I do agree that a Benoit/Tazz feud in 2000 could have been good. Although, I wouldn't be willing to sacrifice any Benoit PPV matches with his opponents until at least the end of 2000 when Benoit as wasted in two PPV matches with Billy Gunn. IIRC, I believe when I rebooked Wrestlemania 2000, I may have had Benoit/Tazz and Angle/Jericho as matches instead.

  7. #2567
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    Re: The Ask Jim Thread

    Due to your comments in Shock's thread amongst others, have you ever thought of doing a countdown threat?

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    Re: The Ask Jim Thread

    Watching a little mid-2000's WWE, so here's a twofold request.

    1. Match listing for a strictly American Bad-Ass Taker DVD?

    2. What is Eugene's best match?



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  9. #2569
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    Re: The Ask Jim Thread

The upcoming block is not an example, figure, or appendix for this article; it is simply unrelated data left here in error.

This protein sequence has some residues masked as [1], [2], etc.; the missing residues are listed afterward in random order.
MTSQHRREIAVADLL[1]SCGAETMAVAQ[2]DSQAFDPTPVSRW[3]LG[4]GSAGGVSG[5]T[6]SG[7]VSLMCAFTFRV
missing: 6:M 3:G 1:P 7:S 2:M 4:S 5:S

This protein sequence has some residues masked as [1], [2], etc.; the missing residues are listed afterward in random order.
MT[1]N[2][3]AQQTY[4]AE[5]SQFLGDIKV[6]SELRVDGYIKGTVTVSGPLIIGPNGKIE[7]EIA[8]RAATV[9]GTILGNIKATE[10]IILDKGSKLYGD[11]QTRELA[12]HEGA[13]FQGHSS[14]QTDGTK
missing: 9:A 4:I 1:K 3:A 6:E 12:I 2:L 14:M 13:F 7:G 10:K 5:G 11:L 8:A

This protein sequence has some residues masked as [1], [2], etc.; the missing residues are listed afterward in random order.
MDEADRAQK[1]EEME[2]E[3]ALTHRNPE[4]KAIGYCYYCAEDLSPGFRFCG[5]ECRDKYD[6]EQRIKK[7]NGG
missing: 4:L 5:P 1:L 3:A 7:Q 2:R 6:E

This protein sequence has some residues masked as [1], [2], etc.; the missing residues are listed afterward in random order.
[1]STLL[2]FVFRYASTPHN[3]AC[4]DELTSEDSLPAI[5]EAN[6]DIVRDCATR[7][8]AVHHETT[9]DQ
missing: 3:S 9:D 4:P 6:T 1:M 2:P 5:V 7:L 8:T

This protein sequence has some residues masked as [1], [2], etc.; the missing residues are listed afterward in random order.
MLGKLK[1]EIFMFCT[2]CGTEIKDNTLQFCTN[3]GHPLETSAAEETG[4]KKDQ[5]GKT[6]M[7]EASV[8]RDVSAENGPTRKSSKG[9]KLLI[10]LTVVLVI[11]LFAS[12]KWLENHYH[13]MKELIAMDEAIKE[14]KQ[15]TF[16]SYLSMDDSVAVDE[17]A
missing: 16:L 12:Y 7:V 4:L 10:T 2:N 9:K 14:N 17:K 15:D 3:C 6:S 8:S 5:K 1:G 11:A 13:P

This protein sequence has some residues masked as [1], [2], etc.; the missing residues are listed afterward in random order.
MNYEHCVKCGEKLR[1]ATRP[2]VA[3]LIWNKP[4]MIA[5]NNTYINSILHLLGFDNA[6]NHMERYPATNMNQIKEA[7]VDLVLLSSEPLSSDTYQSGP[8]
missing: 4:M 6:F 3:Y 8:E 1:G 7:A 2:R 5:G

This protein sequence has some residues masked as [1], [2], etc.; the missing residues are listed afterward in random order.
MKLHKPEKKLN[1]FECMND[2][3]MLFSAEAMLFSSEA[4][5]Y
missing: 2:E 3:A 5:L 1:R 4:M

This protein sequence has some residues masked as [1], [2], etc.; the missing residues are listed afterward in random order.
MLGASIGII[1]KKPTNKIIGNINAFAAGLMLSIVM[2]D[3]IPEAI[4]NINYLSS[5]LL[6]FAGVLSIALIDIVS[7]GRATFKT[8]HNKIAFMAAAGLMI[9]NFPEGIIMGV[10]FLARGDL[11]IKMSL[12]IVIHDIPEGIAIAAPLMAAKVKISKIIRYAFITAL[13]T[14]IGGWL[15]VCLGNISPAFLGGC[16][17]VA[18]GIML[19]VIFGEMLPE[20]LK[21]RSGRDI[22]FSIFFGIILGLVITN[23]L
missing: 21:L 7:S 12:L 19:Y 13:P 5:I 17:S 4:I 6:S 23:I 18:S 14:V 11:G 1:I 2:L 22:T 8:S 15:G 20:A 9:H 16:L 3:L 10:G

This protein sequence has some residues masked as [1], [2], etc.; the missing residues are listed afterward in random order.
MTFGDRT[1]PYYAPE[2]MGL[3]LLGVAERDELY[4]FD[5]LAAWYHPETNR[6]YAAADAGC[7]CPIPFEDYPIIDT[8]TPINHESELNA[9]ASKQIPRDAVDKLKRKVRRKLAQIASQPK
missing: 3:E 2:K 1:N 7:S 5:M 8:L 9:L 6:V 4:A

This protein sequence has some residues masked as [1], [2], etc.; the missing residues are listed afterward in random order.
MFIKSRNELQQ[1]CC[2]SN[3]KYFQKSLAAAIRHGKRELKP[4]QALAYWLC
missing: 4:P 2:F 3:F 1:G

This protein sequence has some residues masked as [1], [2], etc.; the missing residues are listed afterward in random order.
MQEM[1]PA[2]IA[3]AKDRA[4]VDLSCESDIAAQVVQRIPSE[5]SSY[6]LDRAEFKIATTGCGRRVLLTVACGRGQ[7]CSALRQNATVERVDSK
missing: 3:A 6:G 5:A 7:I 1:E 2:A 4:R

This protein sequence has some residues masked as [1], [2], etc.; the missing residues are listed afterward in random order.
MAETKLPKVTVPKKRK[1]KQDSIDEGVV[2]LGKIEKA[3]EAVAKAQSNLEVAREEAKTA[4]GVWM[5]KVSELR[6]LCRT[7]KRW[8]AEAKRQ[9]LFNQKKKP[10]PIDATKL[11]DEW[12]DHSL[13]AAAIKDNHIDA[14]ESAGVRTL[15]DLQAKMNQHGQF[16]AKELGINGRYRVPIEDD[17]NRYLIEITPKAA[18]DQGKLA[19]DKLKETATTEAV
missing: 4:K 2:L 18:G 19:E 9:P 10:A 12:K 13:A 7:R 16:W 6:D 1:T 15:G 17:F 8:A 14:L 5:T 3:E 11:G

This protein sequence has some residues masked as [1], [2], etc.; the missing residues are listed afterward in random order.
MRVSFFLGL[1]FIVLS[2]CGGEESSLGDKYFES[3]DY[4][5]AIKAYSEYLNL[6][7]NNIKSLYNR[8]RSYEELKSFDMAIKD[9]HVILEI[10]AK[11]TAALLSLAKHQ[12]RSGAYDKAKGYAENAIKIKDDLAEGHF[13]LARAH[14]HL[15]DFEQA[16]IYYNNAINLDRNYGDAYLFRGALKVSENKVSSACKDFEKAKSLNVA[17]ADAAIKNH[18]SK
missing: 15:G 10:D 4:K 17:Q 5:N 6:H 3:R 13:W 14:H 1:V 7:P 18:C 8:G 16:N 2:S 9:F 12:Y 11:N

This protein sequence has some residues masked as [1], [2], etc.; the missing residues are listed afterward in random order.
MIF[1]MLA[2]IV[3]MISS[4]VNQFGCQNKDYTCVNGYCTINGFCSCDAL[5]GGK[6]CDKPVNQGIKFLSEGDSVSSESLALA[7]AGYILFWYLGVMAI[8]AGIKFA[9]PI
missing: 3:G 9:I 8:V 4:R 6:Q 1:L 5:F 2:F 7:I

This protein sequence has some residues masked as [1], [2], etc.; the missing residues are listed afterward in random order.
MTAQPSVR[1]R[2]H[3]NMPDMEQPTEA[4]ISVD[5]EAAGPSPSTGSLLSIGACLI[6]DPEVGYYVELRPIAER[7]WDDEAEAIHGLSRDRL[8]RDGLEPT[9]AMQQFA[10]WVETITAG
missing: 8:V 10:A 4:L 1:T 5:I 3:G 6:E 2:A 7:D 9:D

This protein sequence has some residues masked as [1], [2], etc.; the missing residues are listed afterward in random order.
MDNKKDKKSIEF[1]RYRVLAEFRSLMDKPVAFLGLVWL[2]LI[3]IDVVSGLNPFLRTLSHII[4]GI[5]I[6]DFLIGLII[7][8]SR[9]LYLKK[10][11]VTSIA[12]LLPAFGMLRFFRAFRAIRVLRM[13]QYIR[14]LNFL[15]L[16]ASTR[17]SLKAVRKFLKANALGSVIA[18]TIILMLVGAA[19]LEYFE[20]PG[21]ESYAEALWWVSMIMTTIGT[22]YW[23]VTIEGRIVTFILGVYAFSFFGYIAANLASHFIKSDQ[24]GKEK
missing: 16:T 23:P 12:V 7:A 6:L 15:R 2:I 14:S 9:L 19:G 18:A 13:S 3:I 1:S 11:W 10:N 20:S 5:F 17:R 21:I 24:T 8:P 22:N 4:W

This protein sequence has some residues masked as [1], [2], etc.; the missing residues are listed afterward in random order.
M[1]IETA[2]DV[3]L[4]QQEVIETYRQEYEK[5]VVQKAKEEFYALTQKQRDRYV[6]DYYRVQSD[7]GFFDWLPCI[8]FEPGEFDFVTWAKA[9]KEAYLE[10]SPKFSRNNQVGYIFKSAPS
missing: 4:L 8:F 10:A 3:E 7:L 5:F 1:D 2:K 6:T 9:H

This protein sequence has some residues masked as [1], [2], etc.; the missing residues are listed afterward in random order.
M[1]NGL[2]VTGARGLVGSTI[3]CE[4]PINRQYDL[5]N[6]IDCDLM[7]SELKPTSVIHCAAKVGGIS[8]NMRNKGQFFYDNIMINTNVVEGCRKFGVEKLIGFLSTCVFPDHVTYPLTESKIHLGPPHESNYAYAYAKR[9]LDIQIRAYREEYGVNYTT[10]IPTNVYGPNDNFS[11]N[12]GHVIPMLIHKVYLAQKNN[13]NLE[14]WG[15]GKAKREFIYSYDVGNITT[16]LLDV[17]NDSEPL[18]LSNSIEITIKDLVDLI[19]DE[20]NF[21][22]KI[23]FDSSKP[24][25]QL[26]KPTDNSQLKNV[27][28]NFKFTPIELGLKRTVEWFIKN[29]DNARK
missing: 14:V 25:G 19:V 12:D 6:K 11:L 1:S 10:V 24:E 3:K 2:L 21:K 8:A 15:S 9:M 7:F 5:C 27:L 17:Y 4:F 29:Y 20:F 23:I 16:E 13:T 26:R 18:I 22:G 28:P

Quote Originally Posted by Dodger View Post
    Due to your comments in Shock's thread amongst others, have you ever thought of doing a countdown threat?
    Would that be a threat of doing a countdown or a countdown of my favorite threats?

    Spoiler:

    I tend to focus on just covering full shows rather than individual matches. If I were to ever do a countdown, it would be reviewing the top 40 WCCW matches pack that I downloaded from XWT Classics ages ago. Considering how little WCCW I've reviewed, it'd be covering a lot of matches for the first time. Hmm, if I were to do that and review one match a day, that would give me something to do to pass the time with it wrapping up just in time for Fright Fest.


    Quote Originally Posted by Silk View Post
    Watching a little mid-2000's WWE, so here's a twofold request.